The field is set for the 2015 Frozen Four.
Providence, Nebraska-Omaha, Boston University and North Dakota will play for a national championship, starting with the semifinals on Thursday and the title game Saturday in Boston, Mass at TD Garden. Both of Thursday's semifinals will be broadcast on ESPN2. Providence and Omaha will play at 4 p.m., and BU and UND will follow at 7:30 p.m. Saturday's championship game will begin at 6:30 p.m. on ESPN.
So with a national championship up for grabs and with no Big Ten teams to root for or against, what team should Illinois fans root for? The criteria for selecting the team to cheer for will be if they have any Illinois natives or Chicago Blackhawks prospects on their roster.
Let's take a look at how each team:
How they got here: The Friars finished second in the Hockey East, but lost the New Hampshire in the quarterfinals of the conference tournament. Providence was seeded fourth in the East Regional and eliminated Miami (OH) in the semifinal and Denver in the final to reach the Frozen Four.
Star power: Jon Gillies posted a .921 save percentage and a 2.08 goals-against average in 37 games for the Friars. He was named the Hockey East goaltender of the month in December and one of three finalists for the conference's player of the year award.
Frozen Four history: Fourth trip to the Frozen Four, but first since 1985 when it lost to RPI, 2-1. The Friars have never won the national championship.
Other Illinois ties: Senior defenseman Mark Adams did play with the Chicago Steel of the United States Hockey League.
How they got here: The Mavericks finished third in the National Collegiate Hockey Conference, behind Miami and North Dakota. Omaha was assigned the No. 2 seed in the Midwest and knocked off Harvard in the first round and RIT in the final to advance.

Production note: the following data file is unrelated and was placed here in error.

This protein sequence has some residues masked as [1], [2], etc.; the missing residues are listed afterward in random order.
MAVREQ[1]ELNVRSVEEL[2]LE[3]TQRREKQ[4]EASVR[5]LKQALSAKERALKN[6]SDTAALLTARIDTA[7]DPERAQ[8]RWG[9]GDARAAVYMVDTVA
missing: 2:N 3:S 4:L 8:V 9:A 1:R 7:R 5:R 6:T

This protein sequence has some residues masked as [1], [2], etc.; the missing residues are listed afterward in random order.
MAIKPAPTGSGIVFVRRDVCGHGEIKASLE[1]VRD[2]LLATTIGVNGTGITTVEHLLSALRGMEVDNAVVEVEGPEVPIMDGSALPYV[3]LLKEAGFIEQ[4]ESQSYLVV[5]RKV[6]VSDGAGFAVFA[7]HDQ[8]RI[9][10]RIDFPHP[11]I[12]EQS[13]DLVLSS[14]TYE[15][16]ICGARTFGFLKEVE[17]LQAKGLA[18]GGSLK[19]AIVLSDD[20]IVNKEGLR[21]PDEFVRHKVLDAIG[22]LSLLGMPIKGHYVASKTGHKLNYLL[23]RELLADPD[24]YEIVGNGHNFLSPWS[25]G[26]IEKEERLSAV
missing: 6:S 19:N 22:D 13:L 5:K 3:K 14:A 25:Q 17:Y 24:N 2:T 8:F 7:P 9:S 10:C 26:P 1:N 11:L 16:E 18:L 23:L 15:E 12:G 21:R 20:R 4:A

Star power: Goaltender Ryan Massa allowed only one goal in the Midwest Regional. He stopped 40 saves to shutout RIT, and the lone goal he allowed was to Harvard's Jimmy Vesey, the nation's leading goal scorer and a Hobey Baker finalist.
Frozen Four history: This is Omaha's first trip.
Illinois natives: Sophomore defenseman Ian Brady hails from Lombard, Ill.
Blackhawks prospects: Freshman defenseman Luc Snuggerud was selected in the fifth-round of the 2014 draft.
North Dakota (29-9-3)
How they got here: North Dakota won the NCHC, but lost in the semifinals to St. Cloud State (MN) in the conference tournament, then dropped the third-place game to Denver. It still earned the No. 1 seed in the West and handily defeated Quinnipiac and St. Cloud State by an identical, 4-1 score.
Star power: Junior goaltender Zane McIntyre is a Hobey Baker finalist, and was the NCHC goaltender of the year. He's the program's all-time leader in career GAA (2.08) and save percentage (.927).
Frozen Four history: This will be the 21st appearance. North Dakota has won seven NCAA titles, but none since 2000.
Blackhawks prospects: Freshman forward Nick Schmaltz (2014 first-rounder), sophomore forward Luke Johnson (2013 fifth-rounder) and senior defenseman Nick Mattson (2010 sixth-rounder).
Other Illinois ties: The university retired the athletic department's use of the "Fighting Sioux" nickname and Indian head logo in 2012 after controversy with the NCAA. It's a similar dispute to what Illinois faced.
How they got here: Boston steam rolled through the season, winning the Beanpot Championship, the Hockey East regular and conference tiles. The Terriers were the No. 1 seed in the Northeast and survived an overtime game against New England foe Yale in the regional semifinal. They followed with a win over Minnesota-Duluth in the final.
Star power: All eyes will be on the projected No. 2 overall pick in this year's NHL Draft, freshman Jack Eichel. He was named the rookie of the year and player of the year for Hockey East and leads the nation in almost every offensive category.
Frozen Four history: This will be the 22nd appearance, the first since 2009. The Terriers have won five NCAA titles.
The winner is...
Neither Boston or Providence boast any Illinois natives or Hawks prospects, thus narrowing the decision to Omaha and North Dakota. Omaha fills both criteria, while UND only fulfills one but the similarities involving the team nickname ring true with the Illinois faithful. Go North Dakota.